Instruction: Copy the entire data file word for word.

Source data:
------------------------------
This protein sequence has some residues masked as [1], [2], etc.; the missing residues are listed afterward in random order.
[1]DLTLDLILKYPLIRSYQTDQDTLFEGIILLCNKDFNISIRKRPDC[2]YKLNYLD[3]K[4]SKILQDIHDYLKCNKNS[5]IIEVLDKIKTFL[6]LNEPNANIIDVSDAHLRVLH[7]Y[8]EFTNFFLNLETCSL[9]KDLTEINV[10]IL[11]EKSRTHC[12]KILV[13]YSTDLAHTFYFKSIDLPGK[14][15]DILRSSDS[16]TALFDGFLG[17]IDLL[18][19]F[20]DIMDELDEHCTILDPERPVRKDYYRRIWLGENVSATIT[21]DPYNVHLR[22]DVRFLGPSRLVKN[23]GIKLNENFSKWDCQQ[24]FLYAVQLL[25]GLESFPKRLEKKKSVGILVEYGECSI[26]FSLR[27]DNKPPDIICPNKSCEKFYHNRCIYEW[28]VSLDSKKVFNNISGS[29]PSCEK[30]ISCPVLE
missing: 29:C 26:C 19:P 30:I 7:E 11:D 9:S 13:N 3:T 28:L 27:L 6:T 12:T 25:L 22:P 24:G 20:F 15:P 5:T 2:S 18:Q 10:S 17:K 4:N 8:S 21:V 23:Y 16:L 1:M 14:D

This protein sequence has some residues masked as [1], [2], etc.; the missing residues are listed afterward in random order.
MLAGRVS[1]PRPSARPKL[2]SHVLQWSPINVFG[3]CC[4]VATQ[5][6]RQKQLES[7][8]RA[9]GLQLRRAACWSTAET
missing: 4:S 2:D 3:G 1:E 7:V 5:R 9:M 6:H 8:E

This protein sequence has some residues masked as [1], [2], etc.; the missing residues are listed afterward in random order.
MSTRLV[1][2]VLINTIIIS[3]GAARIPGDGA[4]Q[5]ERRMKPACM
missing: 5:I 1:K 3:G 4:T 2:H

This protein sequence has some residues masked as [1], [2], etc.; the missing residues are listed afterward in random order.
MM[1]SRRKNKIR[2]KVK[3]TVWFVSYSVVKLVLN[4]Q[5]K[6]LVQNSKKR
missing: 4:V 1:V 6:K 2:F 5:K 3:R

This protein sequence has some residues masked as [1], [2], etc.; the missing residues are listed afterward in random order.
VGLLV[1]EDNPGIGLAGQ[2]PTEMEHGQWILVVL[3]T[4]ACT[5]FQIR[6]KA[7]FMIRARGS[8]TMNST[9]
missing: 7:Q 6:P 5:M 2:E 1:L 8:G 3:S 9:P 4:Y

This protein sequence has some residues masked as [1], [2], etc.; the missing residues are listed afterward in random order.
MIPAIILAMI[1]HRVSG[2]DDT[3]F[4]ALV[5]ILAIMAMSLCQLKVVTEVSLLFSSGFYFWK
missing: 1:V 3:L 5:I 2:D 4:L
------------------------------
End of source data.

This protein sequence has some residues masked as [1], [2], etc.; the missing residues are listed afterward in random order.
[1]DLTLDLILKYPLIRSYQTDQDTLFEGIILLCNKDFNISIRKRPDC[2]YKLNYLD[3]K[4]SKILQDIHDYLKCNKNS[5]IIEVLDKIKTFL[6]LNEPNANIIDVSDAHLRVLH[7]Y[8]EFTNFFLNLETCSL[9]KDLTEINV[10]IL[11]EKSRTHC[12]KILV[13]YSTDLAHTFYFKSIDLPGK[14][15]DILRSSDS[16]TALFDGFLG[17]IDLL[18][19]F[20]DIMDELDEHCTILDPERPVRKDYYRRIWLGENVSATIT[21]DPYNVHLR[22]DVRFLGPSRLVKN[23]GIKLNENFSKWDCQQ[24]FLYAVQLL[25]GLESFPKRLEKKKSVGILVEYGECSI[26]FSLR[27]DNKPPDIICPNKSCEKFYHNRCIYEW[28]VSLDSKKVFNNISGS[29]PSCEK[30]ISCPVLE
missing: 29:C 26:C 19:P 30:I 7:E 11:D 9:S 13:N 3:T 28:L 27:L 6:T 12:T 25:L 22:P 24:G 20:F 15:P 5:T 2:S 18:Q 10:S 17:K 4:N 8:S 21:V 23:Y 16:L 1:M 14:D

This protein sequence has some residues masked as [1], [2], etc.; the missing residues are listed afterward in random order.
MLAGRVS[1]PRPSARPKL[2]SHVLQWSPINVFG[3]CC[4]VATQ[5][6]RQKQLES[7][8]RA[9]GLQLRRAACWSTAET
missing: 4:S 2:D 3:G 1:E 7:V 5:R 9:M 6:H 8:E

This protein sequence has some residues masked as [1], [2], etc.; the missing residues are listed afterward in random order.
MSTRLV[1][2]VLINTIIIS[3]GAARIPGDGA[4]Q[5]ERRMKPACM
missing: 5:I 1:K 3:G 4:T 2:H

This protein sequence has some residues masked as [1], [2], etc.; the missing residues are listed afterward in random order.
MM[1]SRRKNKIR[2]KVK[3]TVWFVSYSVVKLVLN[4]Q[5]K[6]LVQNSKKR
missing: 4:V 1:V 6:K 2:F 5:K 3:R

This protein sequence has some residues masked as [1], [2], etc.; the missing residues are listed afterward in random order.
VGLLV[1]EDNPGIGLAGQ[2]PTEMEHGQWILVVL[3]T[4]ACT[5]FQIR[6]KA[7]FMIRARGS[8]TMNST[9]
missing: 7:Q 6:P 5:M 2:E 1:L 8:G 3:S 9:P 4:Y

This protein sequence has some residues masked as [1], [2], etc.; the missing residues are listed afterward in random order.
MIPAIILAMI[1]HRVSG[2]DDT[3]F[4]ALV[5]ILAIMAMSLCQLKVVTEVSLLFSSGFYFWK
missing: 1:V 3:L 5:I 2:D 4:L